It is also appropriate to treat the epilepsy
with anti-convulsion medication (assuming that the convulsions are not
simple febrile seizures, which do not need long term medication.) Your
paediatrician will be able to guide you about this.
MY son is two years and two months. He is
normally a very active and healthy child. When he was around one year
and eleven months, he suddenly felt dizzy and vomited. He seemed to be
smiling only to his left, within a few minutes he was all right. The CT
scan and EEG reports showed everything was normal. The doctor termed it
as mild form of fits (complex partial seizures). He was prescribed with
Tegrital (2.5ml twice a day) for one month and subsequently with
Valparin (2.5ml thrice a day). These symptoms appeared once in 15 days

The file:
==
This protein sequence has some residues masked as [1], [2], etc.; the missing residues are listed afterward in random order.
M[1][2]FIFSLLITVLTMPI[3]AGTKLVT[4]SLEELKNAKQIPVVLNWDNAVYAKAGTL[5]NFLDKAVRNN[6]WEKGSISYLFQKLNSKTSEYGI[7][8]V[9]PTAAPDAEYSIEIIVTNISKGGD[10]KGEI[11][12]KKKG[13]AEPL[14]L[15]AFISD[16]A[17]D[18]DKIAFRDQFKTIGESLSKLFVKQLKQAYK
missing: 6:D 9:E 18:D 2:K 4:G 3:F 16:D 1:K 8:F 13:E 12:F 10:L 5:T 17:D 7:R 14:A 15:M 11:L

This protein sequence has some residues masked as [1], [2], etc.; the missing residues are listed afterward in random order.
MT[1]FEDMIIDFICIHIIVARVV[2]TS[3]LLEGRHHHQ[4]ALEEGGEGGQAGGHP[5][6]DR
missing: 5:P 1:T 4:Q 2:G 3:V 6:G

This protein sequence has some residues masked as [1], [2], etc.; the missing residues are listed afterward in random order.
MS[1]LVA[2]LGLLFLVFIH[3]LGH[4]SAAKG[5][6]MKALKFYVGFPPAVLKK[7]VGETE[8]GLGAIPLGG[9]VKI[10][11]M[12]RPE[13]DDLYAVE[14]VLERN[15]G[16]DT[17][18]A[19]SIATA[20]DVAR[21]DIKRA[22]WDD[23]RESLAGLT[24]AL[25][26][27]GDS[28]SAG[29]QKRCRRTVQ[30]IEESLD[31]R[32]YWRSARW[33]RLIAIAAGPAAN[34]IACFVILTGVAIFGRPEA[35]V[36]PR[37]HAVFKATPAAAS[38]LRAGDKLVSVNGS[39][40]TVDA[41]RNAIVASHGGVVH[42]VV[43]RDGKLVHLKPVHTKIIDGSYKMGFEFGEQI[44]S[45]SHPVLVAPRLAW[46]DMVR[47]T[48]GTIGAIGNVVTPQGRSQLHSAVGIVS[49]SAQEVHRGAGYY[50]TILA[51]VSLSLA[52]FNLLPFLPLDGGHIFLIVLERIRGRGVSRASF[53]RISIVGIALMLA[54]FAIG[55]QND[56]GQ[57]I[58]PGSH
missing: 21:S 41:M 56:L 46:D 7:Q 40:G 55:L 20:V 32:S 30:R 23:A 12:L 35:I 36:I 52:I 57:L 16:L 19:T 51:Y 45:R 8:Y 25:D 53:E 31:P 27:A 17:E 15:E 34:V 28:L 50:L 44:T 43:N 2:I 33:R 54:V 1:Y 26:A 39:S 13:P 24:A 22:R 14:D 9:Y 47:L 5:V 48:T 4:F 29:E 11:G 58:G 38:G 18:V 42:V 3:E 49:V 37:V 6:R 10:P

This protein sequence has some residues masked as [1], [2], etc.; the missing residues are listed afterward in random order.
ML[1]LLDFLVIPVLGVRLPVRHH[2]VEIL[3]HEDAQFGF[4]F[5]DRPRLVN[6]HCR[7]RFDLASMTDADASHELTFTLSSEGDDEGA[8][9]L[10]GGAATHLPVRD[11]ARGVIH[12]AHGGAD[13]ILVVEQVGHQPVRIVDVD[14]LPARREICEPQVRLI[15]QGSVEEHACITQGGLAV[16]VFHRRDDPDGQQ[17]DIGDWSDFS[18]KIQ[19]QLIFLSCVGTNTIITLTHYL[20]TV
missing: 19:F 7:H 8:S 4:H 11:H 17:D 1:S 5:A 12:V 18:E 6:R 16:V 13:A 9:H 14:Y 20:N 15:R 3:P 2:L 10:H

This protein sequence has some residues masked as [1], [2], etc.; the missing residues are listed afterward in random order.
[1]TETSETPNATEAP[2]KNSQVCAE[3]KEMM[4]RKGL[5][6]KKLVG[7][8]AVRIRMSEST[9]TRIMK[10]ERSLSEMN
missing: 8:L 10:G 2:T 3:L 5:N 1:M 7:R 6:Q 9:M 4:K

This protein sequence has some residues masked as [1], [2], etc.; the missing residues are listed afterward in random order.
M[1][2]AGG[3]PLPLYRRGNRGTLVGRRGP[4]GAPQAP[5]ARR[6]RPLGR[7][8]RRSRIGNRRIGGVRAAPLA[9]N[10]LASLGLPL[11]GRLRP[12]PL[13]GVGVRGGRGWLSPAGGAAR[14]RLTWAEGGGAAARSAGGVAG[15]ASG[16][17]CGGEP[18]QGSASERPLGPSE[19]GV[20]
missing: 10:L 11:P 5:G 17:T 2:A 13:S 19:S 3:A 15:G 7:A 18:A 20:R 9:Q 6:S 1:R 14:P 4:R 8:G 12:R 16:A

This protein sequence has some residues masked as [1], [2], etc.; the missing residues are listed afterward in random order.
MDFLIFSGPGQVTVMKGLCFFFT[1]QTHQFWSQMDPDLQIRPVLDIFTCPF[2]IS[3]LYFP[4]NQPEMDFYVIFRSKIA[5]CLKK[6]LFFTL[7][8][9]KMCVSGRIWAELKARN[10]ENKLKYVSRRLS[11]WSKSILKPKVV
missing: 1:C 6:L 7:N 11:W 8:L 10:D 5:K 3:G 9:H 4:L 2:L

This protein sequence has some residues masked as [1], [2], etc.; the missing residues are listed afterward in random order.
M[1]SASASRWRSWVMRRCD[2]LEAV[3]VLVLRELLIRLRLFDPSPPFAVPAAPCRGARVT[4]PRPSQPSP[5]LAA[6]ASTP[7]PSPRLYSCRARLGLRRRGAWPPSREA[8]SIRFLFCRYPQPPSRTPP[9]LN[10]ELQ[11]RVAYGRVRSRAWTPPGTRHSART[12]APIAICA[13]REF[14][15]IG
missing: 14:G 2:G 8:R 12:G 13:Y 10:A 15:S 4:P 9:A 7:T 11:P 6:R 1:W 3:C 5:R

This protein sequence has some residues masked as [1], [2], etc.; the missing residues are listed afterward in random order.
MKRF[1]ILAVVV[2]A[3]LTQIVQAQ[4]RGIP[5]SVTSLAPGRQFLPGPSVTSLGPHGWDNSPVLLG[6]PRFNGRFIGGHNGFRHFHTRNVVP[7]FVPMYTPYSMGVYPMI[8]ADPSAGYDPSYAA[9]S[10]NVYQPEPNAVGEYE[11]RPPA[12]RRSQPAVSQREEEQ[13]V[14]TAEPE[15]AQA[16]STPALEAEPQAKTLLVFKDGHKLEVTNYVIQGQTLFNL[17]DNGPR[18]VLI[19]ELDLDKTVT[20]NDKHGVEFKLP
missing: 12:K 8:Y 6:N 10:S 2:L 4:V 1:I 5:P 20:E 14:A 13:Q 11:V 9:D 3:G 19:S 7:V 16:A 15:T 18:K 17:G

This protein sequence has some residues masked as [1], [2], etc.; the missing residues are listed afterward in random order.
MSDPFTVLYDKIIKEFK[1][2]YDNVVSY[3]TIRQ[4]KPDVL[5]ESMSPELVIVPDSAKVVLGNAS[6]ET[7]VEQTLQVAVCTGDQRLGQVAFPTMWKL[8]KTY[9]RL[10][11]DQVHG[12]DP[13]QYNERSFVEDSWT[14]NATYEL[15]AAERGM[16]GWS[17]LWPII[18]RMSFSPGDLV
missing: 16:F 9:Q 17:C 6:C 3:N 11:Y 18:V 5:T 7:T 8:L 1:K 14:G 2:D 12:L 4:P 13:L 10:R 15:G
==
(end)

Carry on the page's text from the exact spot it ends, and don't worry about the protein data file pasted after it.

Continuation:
and within the next 15 days it was accompanied with vomiting. Since the
symptoms did not disappear he was prescribed Frisium 5 (half a tablet
in the morning and half in the night) when it occurs more than twice a
day. At such times he becomes very tired. Still this condition
persists. Will this affect the kid's development? Is it permanently
curable? Name withheld
Your child has had focal seizures with transient weakness of the face
muscles. Tegretol and Valparin are each appropriate drugs for focal
I am, however, concerned that over a period
of less than three months, your son has been switched from Tegretol to
Valparin to Frisium in quick succession, without first trying to adjust
the dosage of the first line drugs. I would suggest that you should
consult with a paediatrician or a paediatric neurologist with
experience in managing seizures.